Aug 2020. Go big, and then go home.
Updated: Sep 10, 2020
Now, we appreciate that everyone has a different definition of what constitutes a long ride, but for us it’s anything over 100 miles. The ninja endurance cyclists of this world, the likes of Mark Beaumont for example, have somewhat shifted the goal posts in terms of ‘riding long’. These super humans bang out day after day of 200+ mile days, in events such as the Race Across America (RAAM), where competitors ride around the clock with almost no rest. The August goal for Dan and me was to get a few 100+ mile rides under our belts, as we start building our base endurance, developing this fitness over the coming months will be key to our success next year.
A few observations from our respective longer rides:
More practice required for getting bike bottles in and out of bottle cages whilst riding at 20 mph along potholed roads, without dropping. Multiple fails.
Always take bike lights out with you. Even if you are starting out at 9am, long rides mean you’ll likely still be cycling along 12 hours later, at which point it will get dark.
Simple petrol stations suddenly become beacons of hope, locations where you can satisfy your cravings for nik nak crisps, Peperami (we’re not proud!) and yet more water.
For solo long rides, consider taking some headphones for music and/or podcasts, or else your mind wanders to some quite oddly surreal places…
For long rides with Dan, consider taking some headphones for music and/or podcasts, to avoid endless chat about the merits of various 1980s rock bands…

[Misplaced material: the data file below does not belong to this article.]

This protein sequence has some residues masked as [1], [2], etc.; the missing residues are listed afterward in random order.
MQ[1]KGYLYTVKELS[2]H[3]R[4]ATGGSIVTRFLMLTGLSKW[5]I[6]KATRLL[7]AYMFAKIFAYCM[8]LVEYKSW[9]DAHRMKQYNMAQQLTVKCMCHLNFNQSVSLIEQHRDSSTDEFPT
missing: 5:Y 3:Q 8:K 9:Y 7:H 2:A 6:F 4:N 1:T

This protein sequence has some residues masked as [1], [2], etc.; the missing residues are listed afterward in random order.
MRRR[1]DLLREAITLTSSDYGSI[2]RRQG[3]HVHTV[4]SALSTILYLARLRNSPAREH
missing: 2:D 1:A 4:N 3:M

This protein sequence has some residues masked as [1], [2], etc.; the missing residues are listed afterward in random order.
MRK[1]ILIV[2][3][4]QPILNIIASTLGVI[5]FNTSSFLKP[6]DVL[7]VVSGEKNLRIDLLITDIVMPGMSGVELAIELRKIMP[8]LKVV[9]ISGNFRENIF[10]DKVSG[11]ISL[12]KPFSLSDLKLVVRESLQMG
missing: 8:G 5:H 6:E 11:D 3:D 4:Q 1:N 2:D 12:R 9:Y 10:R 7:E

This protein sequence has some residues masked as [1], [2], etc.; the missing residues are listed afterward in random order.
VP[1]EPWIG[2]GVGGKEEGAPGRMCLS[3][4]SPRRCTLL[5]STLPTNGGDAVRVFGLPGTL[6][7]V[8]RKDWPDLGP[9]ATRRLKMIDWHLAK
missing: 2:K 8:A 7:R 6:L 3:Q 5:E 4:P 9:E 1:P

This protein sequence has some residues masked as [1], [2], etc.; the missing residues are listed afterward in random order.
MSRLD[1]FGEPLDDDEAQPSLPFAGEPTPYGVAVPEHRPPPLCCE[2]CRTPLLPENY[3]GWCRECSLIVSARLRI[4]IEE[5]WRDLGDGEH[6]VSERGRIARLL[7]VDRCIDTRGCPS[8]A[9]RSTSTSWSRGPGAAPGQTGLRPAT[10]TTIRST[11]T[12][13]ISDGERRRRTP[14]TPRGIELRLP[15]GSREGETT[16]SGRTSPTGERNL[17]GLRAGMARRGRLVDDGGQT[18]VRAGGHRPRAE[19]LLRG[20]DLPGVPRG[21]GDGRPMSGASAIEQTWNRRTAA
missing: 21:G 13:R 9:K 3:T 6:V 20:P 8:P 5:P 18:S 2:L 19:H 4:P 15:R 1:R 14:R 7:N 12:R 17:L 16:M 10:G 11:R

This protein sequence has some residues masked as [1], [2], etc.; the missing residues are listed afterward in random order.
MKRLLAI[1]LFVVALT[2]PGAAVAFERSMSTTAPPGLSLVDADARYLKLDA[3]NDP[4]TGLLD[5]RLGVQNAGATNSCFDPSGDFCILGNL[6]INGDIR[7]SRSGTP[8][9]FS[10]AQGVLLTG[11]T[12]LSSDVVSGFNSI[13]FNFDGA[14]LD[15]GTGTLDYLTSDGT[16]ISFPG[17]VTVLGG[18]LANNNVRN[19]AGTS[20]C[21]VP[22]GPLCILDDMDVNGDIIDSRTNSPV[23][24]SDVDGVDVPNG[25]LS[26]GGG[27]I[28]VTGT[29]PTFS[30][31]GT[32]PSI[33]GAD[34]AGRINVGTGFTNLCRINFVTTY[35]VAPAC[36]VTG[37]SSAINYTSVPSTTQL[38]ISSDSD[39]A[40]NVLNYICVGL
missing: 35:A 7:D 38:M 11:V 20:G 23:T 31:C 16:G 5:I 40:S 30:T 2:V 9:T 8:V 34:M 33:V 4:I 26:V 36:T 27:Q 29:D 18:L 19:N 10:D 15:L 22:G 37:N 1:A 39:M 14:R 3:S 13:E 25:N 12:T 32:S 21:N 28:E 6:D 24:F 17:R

Multiple punctures in the rain at night very quickly drain your soul, but ultimately give you great practice at this key skill.
After 14 hours in the saddle, talking to animals you pass in fields is totally normal and fine.
Germany (Dan) has way smoother roads than London (me).
Ultimately, the only way to build bike endurance is to get some longer rides in. We both already have a good level of general fitness, the military demands that personnel are physically fit at all times, so it comes with the job. However, our expedition next year will specifically require a high level of bike endurance fitness, there is no substitute for hours spent in the saddle.
So far, we’ve pushed as far as 175 miles, riding from Exeter to London. The plan is to eventually complete rides of up to 200 miles in length, something we will build up to gradually in the coming months. During the expedition, we will typically be completing days of 100 miles, but it’s key that we build confidence in our ability to put in some longer days – should it be required. Plans change, sometimes factors outside of your control increase the physical demand, we need to be fully prepared for this.
As a final point, we have noticed that going beyond 120-130 miles seems to be primarily about mindset (and Peperami consumption, again, not proud). At that point, legs become tired, and the easy option is to call it a day. The drive to continue comes from within the mind, such a powerful tool. On a solo ride, 12 hours of riding completed and with another few hours still to go, you are very much alone with your mind. Controlling your thoughts, keeping positive and focused, is absolutely key – if you fail to do this successfully, you will likely fail.
These longer rides very much train the whole body, legs and mind alike. We are starting to develop our own coping strategies, from shouting at sheep in the field (me), to listening to Guns n Roses on repeat (Dan). Whatever works for you!
Watch out livestock of the USA, there’s a couple of shouty Brits headed your way next year!